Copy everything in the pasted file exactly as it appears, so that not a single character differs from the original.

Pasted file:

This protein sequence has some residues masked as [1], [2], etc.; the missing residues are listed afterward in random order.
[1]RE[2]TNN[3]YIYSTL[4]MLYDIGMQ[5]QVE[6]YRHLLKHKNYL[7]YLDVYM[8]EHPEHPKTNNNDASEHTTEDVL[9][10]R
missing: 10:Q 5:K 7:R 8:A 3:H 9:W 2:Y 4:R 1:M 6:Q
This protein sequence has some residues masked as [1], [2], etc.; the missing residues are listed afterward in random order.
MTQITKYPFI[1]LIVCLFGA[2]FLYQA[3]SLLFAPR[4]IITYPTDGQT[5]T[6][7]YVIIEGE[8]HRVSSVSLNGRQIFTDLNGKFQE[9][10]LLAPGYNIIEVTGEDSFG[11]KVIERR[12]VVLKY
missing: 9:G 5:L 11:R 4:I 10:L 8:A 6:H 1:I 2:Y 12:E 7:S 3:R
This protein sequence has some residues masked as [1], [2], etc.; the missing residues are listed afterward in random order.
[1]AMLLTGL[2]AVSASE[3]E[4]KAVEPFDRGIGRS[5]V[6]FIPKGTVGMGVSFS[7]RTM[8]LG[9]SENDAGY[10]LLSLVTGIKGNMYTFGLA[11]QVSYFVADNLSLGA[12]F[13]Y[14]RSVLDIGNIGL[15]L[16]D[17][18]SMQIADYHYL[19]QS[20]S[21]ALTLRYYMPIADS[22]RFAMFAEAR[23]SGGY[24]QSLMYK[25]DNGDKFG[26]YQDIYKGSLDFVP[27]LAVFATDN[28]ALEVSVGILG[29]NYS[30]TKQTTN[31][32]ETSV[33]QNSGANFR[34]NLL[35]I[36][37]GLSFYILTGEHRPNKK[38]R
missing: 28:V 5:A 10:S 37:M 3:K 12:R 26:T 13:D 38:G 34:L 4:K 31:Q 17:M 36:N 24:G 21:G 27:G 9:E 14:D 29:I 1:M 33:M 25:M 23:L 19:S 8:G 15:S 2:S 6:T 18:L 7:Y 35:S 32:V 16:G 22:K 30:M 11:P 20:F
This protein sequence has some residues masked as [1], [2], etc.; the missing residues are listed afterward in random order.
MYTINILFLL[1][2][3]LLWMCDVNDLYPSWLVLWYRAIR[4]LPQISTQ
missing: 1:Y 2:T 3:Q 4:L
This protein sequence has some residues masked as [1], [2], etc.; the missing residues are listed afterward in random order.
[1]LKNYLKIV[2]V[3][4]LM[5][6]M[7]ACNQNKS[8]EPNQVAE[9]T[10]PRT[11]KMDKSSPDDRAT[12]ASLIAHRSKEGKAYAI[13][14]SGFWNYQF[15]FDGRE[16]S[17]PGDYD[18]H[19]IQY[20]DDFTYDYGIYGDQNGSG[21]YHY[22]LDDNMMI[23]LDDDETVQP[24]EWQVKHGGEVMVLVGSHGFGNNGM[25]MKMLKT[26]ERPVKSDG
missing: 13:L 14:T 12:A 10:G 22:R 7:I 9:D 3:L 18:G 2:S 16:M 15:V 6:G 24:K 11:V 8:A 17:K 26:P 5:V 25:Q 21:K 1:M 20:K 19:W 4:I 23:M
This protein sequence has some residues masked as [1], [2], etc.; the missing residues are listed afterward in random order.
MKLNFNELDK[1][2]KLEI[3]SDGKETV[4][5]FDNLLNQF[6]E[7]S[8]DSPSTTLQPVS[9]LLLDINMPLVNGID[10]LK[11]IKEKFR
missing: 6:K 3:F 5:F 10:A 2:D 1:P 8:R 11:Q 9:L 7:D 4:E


This protein sequence has some residues masked as [1], [2], etc.; the missing residues are listed afterward in random order.
[1]RE[2]TNN[3]YIYSTL[4]MLYDIGMQ[5]QVE[6]YRHLLKHKNYL[7]YLDVYM[8]EHPEHPKTNNNDASEHTTEDVL[9][10]R
missing: 10:Q 5:K 7:R 8:A 3:H 9:W 2:Y 4:R 1:M 6:Q
This protein sequence has some residues masked as [1], [2], etc.; the missing residues are listed afterward in random order.
MTQITKYPFI[1]LIVCLFGA[2]FLYQA[3]SLLFAPR[4]IITYPTDGQT[5]T[6][7]YVIIEGE[8]HRVSSVSLNGRQIFTDLNGKFQE[9][10]LLAPGYNIIEVTGEDSFG[11]KVIERR[12]VVLKY
missing: 9:G 5:L 11:R 4:I 10:L 8:A 6:H 1:I 2:Y 12:E 7:S 3:R
This protein sequence has some residues masked as [1], [2], etc.; the missing residues are listed afterward in random order.
[1]AMLLTGL[2]AVSASE[3]E[4]KAVEPFDRGIGRS[5]V[6]FIPKGTVGMGVSFS[7]RTM[8]LG[9]SENDAGY[10]LLSLVTGIKGNMYTFGLA[11]QVSYFVADNLSLGA[12]F[13]Y[14]RSVLDIGNIGL[15]L[16]D[17][18]SMQIADYHYL[19]QS[20]S[21]ALTLRYYMPIADS[22]RFAMFAEAR[23]SGGY[24]QSLMYK[25]DNGDKFG[26]YQDIYKGSLDFVP[27]LAVFATDN[28]ALEVSVGILG[29]NYS[30]TKQTTN[31][32]ETSV[33]QNSGANFR[34]NLL[35]I[36][37]GLSFYILTGEHRPNKK[38]R
missing: 28:V 5:A 10:S 37:M 3:K 12:R 26:T 13:D 38:G 34:L 4:K 31:Q 17:M 36:N 24:G 21:G 27:G 9:E 14:D 29:I 1:M 33:M 25:M 23:L 19:S 8:G 15:S 2:S 6:T 18:L 7:Y 35:S 32:V 16:G 22:K 30:M 11:P 20:F
This protein sequence has some residues masked as [1], [2], etc.; the missing residues are listed afterward in random order.
MYTINILFLL[1][2][3]LLWMCDVNDLYPSWLVLWYRAIR[4]LPQISTQ
missing: 1:Y 2:T 3:Q 4:L
This protein sequence has some residues masked as [1], [2], etc.; the missing residues are listed afterward in random order.
[1]LKNYLKIV[2]V[3][4]LM[5][6]M[7]ACNQNKS[8]EPNQVAE[9]T[10]PRT[11]KMDKSSPDDRAT[12]ASLIAHRSKEGKAYAI[13][14]SGFWNYQF[15]FDGRE[16]S[17]PGDYD[18]H[19]IQY[20]DDFTYDYGIYGDQNGSG[21]YHY[22]LDDNMMI[23]LDDDETVQP[24]EWQVKHGGEVMVLVGSHGFGNNGM[25]MKMLKT[26]ERPVKSDG
missing: 13:L 14:T 12:A 10:G 22:R 7:I 9:D 3:L 18:G 2:S 16:M 15:V 6:G 24:K 11:V 8:A 17:K 26:P 5:V 25:Q 21:K 1:M 20:K 19:W 4:I 23:M
This protein sequence has some residues masked as [1], [2], etc.; the missing residues are listed afterward in random order.
MKLNFNELDK[1][2]KLEI[3]SDGKETV[4][5]FDNLLNQF[6]E[7]S[8]DSPSTTLQPVS[9]LLLDINMPLVNGID[10]LK[11]IKEKFR
missing: 6:K 3:F 5:F 10:A 2:D 1:P 8:R 11:Q 9:L 7:D 4:E